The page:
• spandrell August 1, 2015 at 01:56

      No they didn’t.

      And anyway, what happened with Daoism? Oh the imperial court didn’t find it useful so it decayed into a convoluted peasant cult.

      • Erebus August 10, 2015 at 00:37

        I’m not quite sure what “being free without the state” means, but Lao Tzu did recommend that governments adopt a certain… wu wei approach.

        “The more display there is of legislation, the more thieves and robbers there are.

        Therefore a sage [ruler] has said: ‘I will do nothing (of purpose), and the people will be transformed of themselves; I will be fond of keeping still, and the people will of themselves become correct. I will take no trouble about it, and the people will of themselves become rich; I will manifest no ambition, and the people will of themselves attain to the primitive simplicity.'”
        (From chapter 57 here: http://www.sacred-texts.com/tao/taote.htm)

        It’s fairly obvious as to why the Imperial court would not find such thought useful.
        (…What is non-obvious is how it so completely degraded into a sort of folk-mysticism: Part spirit-worship, part tall-tale and legend.)

        • spandrell August 10, 2015 at 06:22

          The Han Dynasty did promote Daoism at the very beginning, until the 4th emperor Wu Di.

          I guess the displaced Daoist priests had to find something to do to make a living, so they went preaching on their own. Next thing you know they’ve developed an hereditary caste of folk-mysticism preachers in the countryside.

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  13. dividadmin13 October 30, 2015 at 12:07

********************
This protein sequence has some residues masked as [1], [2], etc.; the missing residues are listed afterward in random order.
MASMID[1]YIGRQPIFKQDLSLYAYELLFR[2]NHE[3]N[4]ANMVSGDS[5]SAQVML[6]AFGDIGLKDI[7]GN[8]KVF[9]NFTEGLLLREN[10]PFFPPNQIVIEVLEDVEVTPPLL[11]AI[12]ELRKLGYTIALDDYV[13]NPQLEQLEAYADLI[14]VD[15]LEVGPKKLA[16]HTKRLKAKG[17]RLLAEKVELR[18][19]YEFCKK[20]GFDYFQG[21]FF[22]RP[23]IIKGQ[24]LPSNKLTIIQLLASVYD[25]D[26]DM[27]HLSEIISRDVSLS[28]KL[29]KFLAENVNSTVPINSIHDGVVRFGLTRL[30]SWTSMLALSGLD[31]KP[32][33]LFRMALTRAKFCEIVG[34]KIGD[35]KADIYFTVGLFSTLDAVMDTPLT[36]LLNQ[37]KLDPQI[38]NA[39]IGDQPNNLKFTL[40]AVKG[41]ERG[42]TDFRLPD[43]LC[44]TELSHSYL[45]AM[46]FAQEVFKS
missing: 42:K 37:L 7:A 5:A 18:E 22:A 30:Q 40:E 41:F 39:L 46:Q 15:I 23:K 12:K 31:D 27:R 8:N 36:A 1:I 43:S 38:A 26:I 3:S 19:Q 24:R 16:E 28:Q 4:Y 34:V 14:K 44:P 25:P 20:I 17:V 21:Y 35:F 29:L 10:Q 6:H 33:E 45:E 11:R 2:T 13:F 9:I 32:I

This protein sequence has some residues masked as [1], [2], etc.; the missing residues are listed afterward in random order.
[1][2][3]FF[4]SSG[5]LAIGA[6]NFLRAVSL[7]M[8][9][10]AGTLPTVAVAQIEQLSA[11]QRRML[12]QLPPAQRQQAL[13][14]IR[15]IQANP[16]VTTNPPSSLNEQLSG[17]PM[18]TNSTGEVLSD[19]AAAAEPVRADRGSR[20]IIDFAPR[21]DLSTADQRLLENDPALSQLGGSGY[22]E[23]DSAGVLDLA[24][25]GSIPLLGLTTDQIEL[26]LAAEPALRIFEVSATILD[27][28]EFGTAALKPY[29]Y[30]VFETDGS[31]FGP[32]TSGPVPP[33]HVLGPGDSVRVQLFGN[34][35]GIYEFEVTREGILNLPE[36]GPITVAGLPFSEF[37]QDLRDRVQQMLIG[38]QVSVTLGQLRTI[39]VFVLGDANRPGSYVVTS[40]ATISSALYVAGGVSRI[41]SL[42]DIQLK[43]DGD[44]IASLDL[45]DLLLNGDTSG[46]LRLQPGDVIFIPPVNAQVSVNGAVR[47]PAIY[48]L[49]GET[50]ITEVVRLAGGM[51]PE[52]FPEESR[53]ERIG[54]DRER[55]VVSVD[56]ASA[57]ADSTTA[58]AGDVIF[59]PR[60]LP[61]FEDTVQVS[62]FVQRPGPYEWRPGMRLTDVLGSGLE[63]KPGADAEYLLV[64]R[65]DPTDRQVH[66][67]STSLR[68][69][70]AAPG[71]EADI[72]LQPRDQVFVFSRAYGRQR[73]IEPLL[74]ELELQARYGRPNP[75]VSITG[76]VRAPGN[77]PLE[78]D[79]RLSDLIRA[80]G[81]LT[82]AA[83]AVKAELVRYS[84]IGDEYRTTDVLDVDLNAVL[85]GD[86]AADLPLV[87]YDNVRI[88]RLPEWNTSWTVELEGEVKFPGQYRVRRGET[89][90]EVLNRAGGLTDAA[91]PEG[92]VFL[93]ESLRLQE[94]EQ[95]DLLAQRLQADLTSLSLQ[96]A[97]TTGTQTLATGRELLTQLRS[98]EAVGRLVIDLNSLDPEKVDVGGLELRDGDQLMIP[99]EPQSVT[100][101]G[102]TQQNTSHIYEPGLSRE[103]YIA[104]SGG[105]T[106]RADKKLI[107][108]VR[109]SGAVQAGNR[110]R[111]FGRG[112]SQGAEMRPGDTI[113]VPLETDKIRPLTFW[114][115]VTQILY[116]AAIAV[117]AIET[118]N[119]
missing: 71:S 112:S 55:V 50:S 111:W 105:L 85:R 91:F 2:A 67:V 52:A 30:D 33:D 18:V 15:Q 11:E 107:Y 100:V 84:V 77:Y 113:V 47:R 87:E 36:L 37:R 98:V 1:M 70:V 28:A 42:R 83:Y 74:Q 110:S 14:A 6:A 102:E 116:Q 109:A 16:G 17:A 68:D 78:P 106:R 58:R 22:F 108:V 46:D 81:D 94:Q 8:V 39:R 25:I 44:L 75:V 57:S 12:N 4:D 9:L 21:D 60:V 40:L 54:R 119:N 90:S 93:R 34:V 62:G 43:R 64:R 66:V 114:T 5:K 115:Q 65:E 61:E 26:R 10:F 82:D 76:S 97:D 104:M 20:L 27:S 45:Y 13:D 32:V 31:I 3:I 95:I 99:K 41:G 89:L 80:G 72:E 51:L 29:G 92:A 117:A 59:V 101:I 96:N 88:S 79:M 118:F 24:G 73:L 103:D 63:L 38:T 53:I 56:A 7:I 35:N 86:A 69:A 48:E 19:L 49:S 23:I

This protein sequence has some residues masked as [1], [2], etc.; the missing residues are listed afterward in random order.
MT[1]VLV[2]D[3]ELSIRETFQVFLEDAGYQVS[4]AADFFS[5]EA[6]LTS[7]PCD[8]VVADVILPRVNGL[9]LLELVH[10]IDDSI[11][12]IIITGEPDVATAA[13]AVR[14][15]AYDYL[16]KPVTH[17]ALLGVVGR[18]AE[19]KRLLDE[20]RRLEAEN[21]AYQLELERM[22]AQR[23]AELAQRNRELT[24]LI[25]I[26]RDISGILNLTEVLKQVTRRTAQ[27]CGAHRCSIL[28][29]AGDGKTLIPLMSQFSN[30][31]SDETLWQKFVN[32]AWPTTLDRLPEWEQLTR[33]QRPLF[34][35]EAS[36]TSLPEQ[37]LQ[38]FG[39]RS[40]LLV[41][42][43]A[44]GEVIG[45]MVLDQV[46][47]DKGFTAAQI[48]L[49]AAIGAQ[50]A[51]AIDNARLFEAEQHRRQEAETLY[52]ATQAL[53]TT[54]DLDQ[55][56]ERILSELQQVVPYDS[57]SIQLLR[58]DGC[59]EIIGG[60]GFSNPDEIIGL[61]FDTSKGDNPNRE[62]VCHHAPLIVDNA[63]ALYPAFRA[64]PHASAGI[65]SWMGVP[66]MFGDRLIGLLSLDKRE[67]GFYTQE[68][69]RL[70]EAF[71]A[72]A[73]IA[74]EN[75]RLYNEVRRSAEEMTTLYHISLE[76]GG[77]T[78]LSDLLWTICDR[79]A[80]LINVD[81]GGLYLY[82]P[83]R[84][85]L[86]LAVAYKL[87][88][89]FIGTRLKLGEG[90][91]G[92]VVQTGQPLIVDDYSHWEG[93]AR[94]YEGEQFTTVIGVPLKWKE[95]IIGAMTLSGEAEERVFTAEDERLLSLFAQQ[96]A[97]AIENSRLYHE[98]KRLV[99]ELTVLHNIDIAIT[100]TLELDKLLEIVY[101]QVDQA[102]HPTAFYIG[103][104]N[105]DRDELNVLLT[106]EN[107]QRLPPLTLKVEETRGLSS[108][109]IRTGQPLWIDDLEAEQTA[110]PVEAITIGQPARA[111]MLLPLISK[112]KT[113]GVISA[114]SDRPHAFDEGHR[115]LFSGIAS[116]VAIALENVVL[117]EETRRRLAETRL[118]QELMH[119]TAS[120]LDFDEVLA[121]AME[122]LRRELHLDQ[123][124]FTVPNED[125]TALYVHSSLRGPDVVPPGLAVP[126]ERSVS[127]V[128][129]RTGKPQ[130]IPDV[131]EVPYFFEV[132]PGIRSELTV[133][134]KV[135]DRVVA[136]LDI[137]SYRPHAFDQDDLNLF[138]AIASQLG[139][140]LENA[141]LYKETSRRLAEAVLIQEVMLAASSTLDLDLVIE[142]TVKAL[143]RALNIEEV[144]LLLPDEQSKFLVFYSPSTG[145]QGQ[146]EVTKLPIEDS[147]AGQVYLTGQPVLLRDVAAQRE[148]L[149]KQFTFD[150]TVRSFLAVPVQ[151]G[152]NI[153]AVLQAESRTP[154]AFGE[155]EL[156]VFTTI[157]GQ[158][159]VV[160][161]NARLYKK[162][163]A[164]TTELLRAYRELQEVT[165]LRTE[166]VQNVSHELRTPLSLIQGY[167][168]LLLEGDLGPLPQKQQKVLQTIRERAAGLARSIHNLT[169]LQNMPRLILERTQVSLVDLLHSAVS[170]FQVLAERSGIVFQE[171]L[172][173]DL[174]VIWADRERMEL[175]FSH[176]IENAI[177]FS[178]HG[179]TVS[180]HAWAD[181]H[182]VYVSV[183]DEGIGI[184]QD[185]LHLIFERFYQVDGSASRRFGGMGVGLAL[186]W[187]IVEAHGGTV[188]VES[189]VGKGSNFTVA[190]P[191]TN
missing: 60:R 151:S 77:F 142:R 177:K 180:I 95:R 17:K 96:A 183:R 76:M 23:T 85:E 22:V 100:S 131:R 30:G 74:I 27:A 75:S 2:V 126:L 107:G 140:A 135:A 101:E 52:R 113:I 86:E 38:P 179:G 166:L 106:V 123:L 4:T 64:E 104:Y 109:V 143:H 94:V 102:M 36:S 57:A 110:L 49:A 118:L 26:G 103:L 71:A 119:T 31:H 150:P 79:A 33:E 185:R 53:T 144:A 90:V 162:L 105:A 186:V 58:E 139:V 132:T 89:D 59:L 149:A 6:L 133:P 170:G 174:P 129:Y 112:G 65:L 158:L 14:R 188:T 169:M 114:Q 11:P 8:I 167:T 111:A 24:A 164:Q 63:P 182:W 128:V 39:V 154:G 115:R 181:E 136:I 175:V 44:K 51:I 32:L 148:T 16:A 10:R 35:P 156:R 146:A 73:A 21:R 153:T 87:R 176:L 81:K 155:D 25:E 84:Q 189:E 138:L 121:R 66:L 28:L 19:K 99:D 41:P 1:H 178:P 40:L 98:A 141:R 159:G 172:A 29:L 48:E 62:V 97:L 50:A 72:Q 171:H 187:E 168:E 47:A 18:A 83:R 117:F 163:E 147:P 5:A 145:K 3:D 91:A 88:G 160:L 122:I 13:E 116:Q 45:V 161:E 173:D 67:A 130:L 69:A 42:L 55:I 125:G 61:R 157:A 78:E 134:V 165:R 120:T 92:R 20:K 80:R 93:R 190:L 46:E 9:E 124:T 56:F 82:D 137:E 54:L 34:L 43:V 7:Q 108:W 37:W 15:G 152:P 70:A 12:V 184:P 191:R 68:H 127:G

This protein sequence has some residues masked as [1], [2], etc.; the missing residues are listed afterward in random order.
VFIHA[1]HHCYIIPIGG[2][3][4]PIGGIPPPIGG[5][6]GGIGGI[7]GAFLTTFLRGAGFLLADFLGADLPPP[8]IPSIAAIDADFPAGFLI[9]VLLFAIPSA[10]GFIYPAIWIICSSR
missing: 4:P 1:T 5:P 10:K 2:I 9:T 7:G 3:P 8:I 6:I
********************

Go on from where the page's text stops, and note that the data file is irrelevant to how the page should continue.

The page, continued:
I think libertarianism is not a thing in itself, but a combination of British individualism, American frontier life, Lockean philosophy of Classical Liberalism all mixed together for one specific purpose, to defeat socialism, especially the early 20th century kind where some folks really admired the Soviets. It still has some utility, in fighting some aspects of leftism, like too much regulation or bureaucracy, its utility is that it uses leftist language so it has some amount of effect on leftists.

    I think it is no a proper ideology, it is more of a tactical weapon, an antidote mean for specific situations. It is formulated precisely so that it should affect the Western social democrat, not anyone who approves of any government anywhere.

    • spandrell October 30, 2015 at 12:17

      Libertarians are the most strident advocates for Open Borders.

      • dividadmin13 October 30, 2015 at 12:21

        The Caplan types yes, the Hoppe types not: https://mises.org/library/case-free-trade-and-restricted-immigration-0

        I think it comes from the fact that the whole movement outlived its usefulness. It was made to fight the Soviet stuff. Won. It was made to fight the most insane type of pre-1980’s social democracy. Won. No 70-80% top tax rates anymore.

        While there would be still enough fat to cut out form modern states, libertarianism in that form outlived its usefuless precisely because it was not a full ideology, just an antidote.

        I think Caplan et al going for this Open Borders thing is about simply inventing a new use for L. to stay in business. They lost the goal, and they are desperately seeking any goal to keep the movement somehow alive and popular.

  14. lalit February 20, 2016 at 09:12

    Trading is something two entities engaged in when it is less beneficial for them to go to war. If one side is too weak, then no trade. Just a master-slave relationship. This is also the story of India and the British East India Company

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  16. Dave January 31, 2017 at 06:57

    Although the horse-milking tribe was dissolved, it has a disproportionately vast genetic legacy today, just as the ravished Sabine women contributed half the genome of the Romans who went on to conquer most of the known world. Women fantasize about being captured and raped because, as a means of gene propagation, it sometimes works out very well for them!